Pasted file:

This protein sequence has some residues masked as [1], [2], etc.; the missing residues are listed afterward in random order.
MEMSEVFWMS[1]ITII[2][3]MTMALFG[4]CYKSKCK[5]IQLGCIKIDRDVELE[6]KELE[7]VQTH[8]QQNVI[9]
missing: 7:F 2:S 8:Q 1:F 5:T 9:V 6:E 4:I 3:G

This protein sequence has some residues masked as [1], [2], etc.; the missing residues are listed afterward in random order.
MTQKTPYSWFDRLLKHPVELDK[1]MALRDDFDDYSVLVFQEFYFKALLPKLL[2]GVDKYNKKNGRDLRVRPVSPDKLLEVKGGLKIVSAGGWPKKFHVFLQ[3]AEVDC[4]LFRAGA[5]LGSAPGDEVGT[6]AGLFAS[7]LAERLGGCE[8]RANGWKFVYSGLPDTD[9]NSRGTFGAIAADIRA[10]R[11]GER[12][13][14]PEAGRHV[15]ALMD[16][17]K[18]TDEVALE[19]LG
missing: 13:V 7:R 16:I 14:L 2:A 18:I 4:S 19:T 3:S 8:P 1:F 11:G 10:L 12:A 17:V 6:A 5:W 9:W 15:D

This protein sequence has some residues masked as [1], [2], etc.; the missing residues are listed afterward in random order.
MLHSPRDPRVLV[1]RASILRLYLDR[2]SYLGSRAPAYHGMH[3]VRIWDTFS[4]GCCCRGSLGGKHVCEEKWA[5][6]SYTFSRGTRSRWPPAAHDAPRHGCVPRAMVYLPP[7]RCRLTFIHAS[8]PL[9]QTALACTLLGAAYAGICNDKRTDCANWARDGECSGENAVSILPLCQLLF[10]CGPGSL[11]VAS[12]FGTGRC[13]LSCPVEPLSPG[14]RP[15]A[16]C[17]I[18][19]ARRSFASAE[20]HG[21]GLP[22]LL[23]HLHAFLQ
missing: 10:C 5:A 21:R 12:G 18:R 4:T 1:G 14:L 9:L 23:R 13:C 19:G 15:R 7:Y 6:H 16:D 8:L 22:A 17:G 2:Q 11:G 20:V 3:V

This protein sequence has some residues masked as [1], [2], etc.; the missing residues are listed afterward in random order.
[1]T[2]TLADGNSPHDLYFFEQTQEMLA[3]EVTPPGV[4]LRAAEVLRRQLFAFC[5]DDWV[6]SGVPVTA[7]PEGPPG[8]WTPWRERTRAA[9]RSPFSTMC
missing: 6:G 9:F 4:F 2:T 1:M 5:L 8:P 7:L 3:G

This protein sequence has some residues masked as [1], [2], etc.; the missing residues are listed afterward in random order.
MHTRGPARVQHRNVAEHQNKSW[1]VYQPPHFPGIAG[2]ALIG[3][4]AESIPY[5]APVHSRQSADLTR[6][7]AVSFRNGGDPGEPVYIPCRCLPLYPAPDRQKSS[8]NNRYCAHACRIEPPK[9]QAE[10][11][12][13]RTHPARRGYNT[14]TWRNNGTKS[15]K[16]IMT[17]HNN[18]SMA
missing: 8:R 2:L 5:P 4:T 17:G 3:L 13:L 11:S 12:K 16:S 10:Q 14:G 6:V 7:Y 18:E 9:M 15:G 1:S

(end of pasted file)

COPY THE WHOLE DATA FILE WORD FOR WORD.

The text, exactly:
This protein sequence has some residues masked as [1], [2], etc.; the missing residues are listed afterward in random order.
MEMSEVFWMS[1]ITII[2][3]MTMALFG[4]CYKSKCK[5]IQLGCIKIDRDVELE[6]KELE[7]VQTH[8]QQNVI[9]
missing: 7:F 2:S 8:Q 1:F 5:T 9:V 6:E 4:I 3:G

This protein sequence has some residues masked as [1], [2], etc.; the missing residues are listed afterward in random order.
MTQKTPYSWFDRLLKHPVELDK[1]MALRDDFDDYSVLVFQEFYFKALLPKLL[2]GVDKYNKKNGRDLRVRPVSPDKLLEVKGGLKIVSAGGWPKKFHVFLQ[3]AEVDC[4]LFRAGA[5]LGSAPGDEVGT[6]AGLFAS[7]LAERLGGCE[8]RANGWKFVYSGLPDTD[9]NSRGTFGAIAADIRA[10]R[11]GER[12][13][14]PEAGRHV[15]ALMD[16][17]K[18]TDEVALE[19]LG
missing: 13:V 7:R 16:I 14:L 2:A 18:I 4:S 19:T 3:S 8:P 1:F 11:G 10:L 12:A 17:V 6:A 5:W 9:W 15:D

This protein sequence has some residues masked as [1], [2], etc.; the missing residues are listed afterward in random order.
MLHSPRDPRVLV[1]RASILRLYLDR[2]SYLGSRAPAYHGMH[3]VRIWDTFS[4]GCCCRGSLGGKHVCEEKWA[5][6]SYTFSRGTRSRWPPAAHDAPRHGCVPRAMVYLPP[7]RCRLTFIHAS[8]PL[9]QTALACTLLGAAYAGICNDKRTDCANWARDGECSGENAVSILPLCQLLF[10]CGPGSL[11]VAS[12]FGTGRC[13]LSCPVEPLSPG[14]RP[15]A[16]C[17]I[18][19]ARRSFASAE[20]HG[21]GLP[22]LL[23]HLHAFLQ
missing: 10:C 5:A 21:R 12:G 18:R 4:T 1:G 14:L 9:L 23:R 13:C 19:G 15:R 7:Y 6:H 16:D 8:L 22:A 17:G 2:Q 11:G 20:V 3:V

This protein sequence has some residues masked as [1], [2], etc.; the missing residues are listed afterward in random order.
[1]T[2]TLADGNSPHDLYFFEQTQEMLA[3]EVTPPGV[4]LRAAEVLRRQLFAFC[5]DDWV[6]SGVPVTA[7]PEGPPG[8]WTPWRERTRAA[9]RSPFSTMC
missing: 6:G 9:F 4:F 2:T 1:M 5:L 8:P 7:L 3:G

This protein sequence has some residues masked as [1], [2], etc.; the missing residues are listed afterward in random order.
MHTRGPARVQHRNVAEHQNKSW[1]VYQPPHFPGIAG[2]ALIG[3][4]AESIPY[5]APVHSRQSADLTR[6][7]AVSFRNGGDPGEPVYIPCRCLPLYPAPDRQKSS[8]NNRYCAHACRIEPPK[9]QAE[10][11][12][13]RTHPARRGYNT[14]TWRNNGTKS[15]K[16]IMT[17]HNN[18]SMA
missing: 8:R 2:L 5:P 4:T 17:G 3:L 13:L 11:S 12:K 16:S 10:Q 14:G 6:V 7:Y 18:E 9:M 15:G 1:S